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This is not about the PDP or APC or any political party – better still, political platform – for there are really no political parties properly so-called in the present Nigerian political system. What we have are mere political platforms on which politicians contest elections, considering whichever one at any point in time serves their selfish interest. The situation is akin to someone travelling from Point A to Point B who went to the Garage to board a vehicle. He gets there and makes his choice depending on the fares, the type of vehicles available (for his desired comfort), and the one that will quickly get him to his destination. That is why politicians change parties as if changing their pants.
In a sense, parties here can still be defined as the coming together of like minds to pursue clearly identified goals; but the goals this time are not to serve the public interest but selfish interests. They are in politics for what is in it for them. Where their bread is best buttered is where they flock. Which party will most likely serve their selfish interest is where they kill or do anything to get on board. And the best party in that regard is the party in power. Opposition parties are rarely ever able to muster the required strength to win elections – except in the rare case of 2015 when everyone was tired of the PDP and President Goodluck Jonathan and Jonathan himself was too nit-witted not to know what to do with the awesome power in his hands.
Politics and elections are monetised here and, like I once heard a politician say, “a ki n f’owo ara eni se oselu” (meaning, “no one spends his personal money on politics”). It has to be government money; a typical case of “Owo Abu l’a fi n s’Abu la’lejo”. You entertain Abu with money siphoned from Abu! So, a party that is not in power is handicapped ab initio while the one in power has an unlimited access to the treasury. Does this, then, mean that opposition figures do not have the financial muscle to give the party in power a run for its money? Not really but a general malaise of Nigerian politicians is that any money that gets into their hand hardly comes out again. It is usually siphoned offshore while they wait for the next opportunity to add to it. It is usually the case of “olele t’o ba wo’nu eko” that does not find its way out again!
And our people cannot be completely excused from blame in the tomfoolery that politicking and elections have become in Nigeria. Gone were the days when party members contributed to finance their parties; these days, it is the party that finances party members. The order of things is reversed or inverted. As they say, “Ko si ‘so mi’ laafin mo; gbe ru mi” is what we now have! Ask the Kabiyesis! That is why money-bags have hijacked the parties. It is also why the treasury is looted by the party in power to compromise voters and those involved in the election process. How many voters vote without asking for a bribe? How many Nigerians can do what some Ghanaians did recently – rejecting bags of rice from politicians and asking for jobs instead?
So, in local government elections, it is the government in power that clears the whole slots. The opposition usually is not on the sheet. Witness the just-concluded shambolic local government elections in Lagos and Ogun states! The sordid story is the same all over the country. If we say the Federal INEC is anything but independent, free, fair, reliable and dependable, the state electoral commissions are not a shade better. If states manipulate their own INEC so shamelessly, how can we trust them with state police? With state police they will most likely hound their opponents, the noose around the neck of the opposition becomes tighter and the dictatorship complete. This is one way the states themselves are not helping the strident and popular argument for state police.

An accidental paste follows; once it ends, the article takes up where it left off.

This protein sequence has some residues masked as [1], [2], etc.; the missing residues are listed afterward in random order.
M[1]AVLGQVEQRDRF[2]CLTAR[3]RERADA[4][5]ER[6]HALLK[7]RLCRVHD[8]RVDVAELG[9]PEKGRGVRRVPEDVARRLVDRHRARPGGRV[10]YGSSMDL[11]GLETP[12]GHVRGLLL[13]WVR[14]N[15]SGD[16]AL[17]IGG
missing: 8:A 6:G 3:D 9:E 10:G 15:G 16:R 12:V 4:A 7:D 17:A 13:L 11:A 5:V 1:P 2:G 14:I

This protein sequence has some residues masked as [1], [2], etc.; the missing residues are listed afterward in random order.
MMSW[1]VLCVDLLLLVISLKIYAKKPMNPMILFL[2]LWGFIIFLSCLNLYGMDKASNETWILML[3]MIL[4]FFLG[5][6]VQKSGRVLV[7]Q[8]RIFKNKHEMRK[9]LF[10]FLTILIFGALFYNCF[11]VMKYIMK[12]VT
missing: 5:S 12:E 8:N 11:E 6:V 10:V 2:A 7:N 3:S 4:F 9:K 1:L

To start with, once a party loses an election, it immediately goes into a coma or sabbatical. It rarely musters the drive to transform into a viable, vibrant, and visible opposition, give the party in power a run for its money and begin to work seriously towards the next election cycle. Four years is too long a period for politicians here to wait in the cold and plan for the next election. They better defect to the winning party so they can immediately begin to jostle for a piece of the action. That way, it will be difficult to have a vibrant political system or build a democracy that endures.
To get it right, Nigeria’s federalism must restructure if it is not to crumble in no time. Nigeria must have strong federating units, not the current 36 begging bowls. The United Kingdom’s model may still serve the needs of Nigeria if we stop wasting precious time trying to preserve the present crumbling system. Each federating unit will then decide the local government system suitable for it. The present LG system was another of the devices by the North to siphon more resources from the South, in that the North awarded itself more LGs in arbitrary and provocative manner and then made the number of LGs one of the criteria for resource allocation.
Scrap the local governments! Save the resources wasted on them and expend such elsewhere! LG elections everywhere are a sham! Let the shenanigans stop! Money wasted on such elections should be spent elsewhere. After all, what commensurate service do the LGs render? They are, for the most part, mere cost centres and cesspools of corruption. Little wonder, then, that someone called them “share the money” and everyone vamooses the next moment! This is especially so in many remote LGs all over the country!